Equine Repro: I said: "I've had other race horses react badly to it as well, but not to the extent this one horse did, who was highly allergic."
So, no. I am not foolish enough to base a decision on one horse. You quoted and read this^ then asked me that question. Don't forget that every time a drug company comes out with a product, the FIRST place they promote it at is at Universities, and Hospitals. If they can get the Equine (in this instance) Community to stop using the older cheaper drugs and START using their "NEW AND MORE EXPENSIVE" drug, then they make sales and a profit. Vets are now so blind to the older cheaper solutions that new vets don't even know what half of the older drugs are for and "poo-poo' the use of them. Why? Because they didn't use them while in school and were told by the drug companies that the new product was 'better'. That's just the facts of how the drug companies operate. It does NOT mean that the old standby drug is 'NOT as good", like they will tell you; it means they will find a way to 'prove' that their newer, more expensive drug is 'better' to convince you to use it so they can make some big bucks.
For centuries idoine was used and horses were just fine. Now, it's no good; why? Because that's what the drug companies need you to believe so you'll buy their product. That's my opinion. And once you have seen a horse have a really bad reaction to chlorohexadine, you will step back and think about using it on youg horses as well. I've also seen a few idoine reactions........those reactions were NOTHING compared to the chlorhexidine reactions. But, if you've never seen it yet, then you think it's not anything to worry about. That's ok too. I'm just putting it out there so people can decide for THEMSELVES and not just blindly follow the crowd without being fully aware of the hazards of this drug.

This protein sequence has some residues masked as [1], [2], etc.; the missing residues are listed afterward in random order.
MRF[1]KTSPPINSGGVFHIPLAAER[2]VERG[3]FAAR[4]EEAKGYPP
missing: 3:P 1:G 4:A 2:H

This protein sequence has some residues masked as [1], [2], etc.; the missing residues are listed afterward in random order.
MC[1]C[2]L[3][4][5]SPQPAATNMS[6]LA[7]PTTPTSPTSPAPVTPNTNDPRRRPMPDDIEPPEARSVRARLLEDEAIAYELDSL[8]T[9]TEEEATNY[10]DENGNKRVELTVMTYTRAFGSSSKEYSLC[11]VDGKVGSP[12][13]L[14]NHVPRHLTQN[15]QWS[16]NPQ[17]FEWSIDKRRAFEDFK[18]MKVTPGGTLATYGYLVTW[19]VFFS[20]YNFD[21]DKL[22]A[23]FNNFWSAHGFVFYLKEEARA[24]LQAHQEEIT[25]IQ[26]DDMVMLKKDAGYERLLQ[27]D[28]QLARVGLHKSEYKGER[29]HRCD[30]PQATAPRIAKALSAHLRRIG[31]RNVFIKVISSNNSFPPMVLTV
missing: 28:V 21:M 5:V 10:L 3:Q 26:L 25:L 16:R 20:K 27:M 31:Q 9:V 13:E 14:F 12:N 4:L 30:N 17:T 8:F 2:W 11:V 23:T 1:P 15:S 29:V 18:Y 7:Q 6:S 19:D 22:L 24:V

That makes no sense. Chlorhexidine isn't any more expensive than Iodine. It's not like people are out there paying hundreds extra to purchase the better product It's not following the crowd blindly, it's following what veternary and reproduction specialists nation-wide recommend.
ER isn't a vet. She's dealt with 700-ish foals. She has experienced this far more than you have. You are also talking about an entirely different situation - gelding incision. Maybe that IS a situation that has a higher reaction rate because of what's going on.
that does NOT mean chlorhexidine is a worse solution than iodine for the umbilicus.
Things change due to research. I for one and super happy when research points out fallacies and irregularities - proven, btw - in old methods, despite how successful they might have been over their time. I know breeders who have been breeding 2-3 foals a year for 20+ years and always use iodine on the umbilicus without any troubles at all. They sure aren't going to change because "if it ain't broke..." That doesn't mean it still doesn't have its issues, which as Kathy pointed out, can be pretty serious - the very medication you use to try to prevent joint ill can be the very thing that causes it because of its caustic nature.
The use of chlorhexidine for navels is such a SMALL part of its overall use that no, it's not about the money.
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For centuries, it was believed that tobacco dewormed horses. For centuries, women had their children in fields. Back in the 60's fluoride added to our drinking water was believed to be a Communist plot. For years, 2 to 3 cc's of prostaglandin was believed necessary to short cycle a mare (and there are STILL those that believe it is necessary for the mare to cramp and sweat in order for the drug to be effective ). There are reasons that research is done the way it is. It is why double blinds are used. It is why independent labs do so much of the research. There will always be dishonest people who wish to attempt to skew the results. Fortunately, that is why peer review is done on research papers that will be published, and the reason that articles are not published in journals without that peer reviewing. Drug companies are not privy to those that are doing the reviewing, so your argument is specious with regards to most peer reviewed research. There are often valid reasons why things that were used for decades is found to be maybe not as effective! It is also why it takes so much time, energy and money to get a drug approved by the USDA. Because so much research is required!For centuries idoine was used and horses were just fine. Now, it's no good; why? Because that's what the drug companies need you to believe so you'll buy their product. That's my opinion. And once you have seen a horse have a really bad reaction to chlorohexadine, you will step back and think about using it on youg horses as well. I've also seen a few idoine reactions........those reactions were NOTHING compared to the chlorhexidine reactions. But, if you've never seen it yet, then you think it's not anything to worry about. That's ok too. I'm just putting it out there so people can decide for THEMSELVES and not just blindly follow the crowd without being fully aware of the hazards of this drug.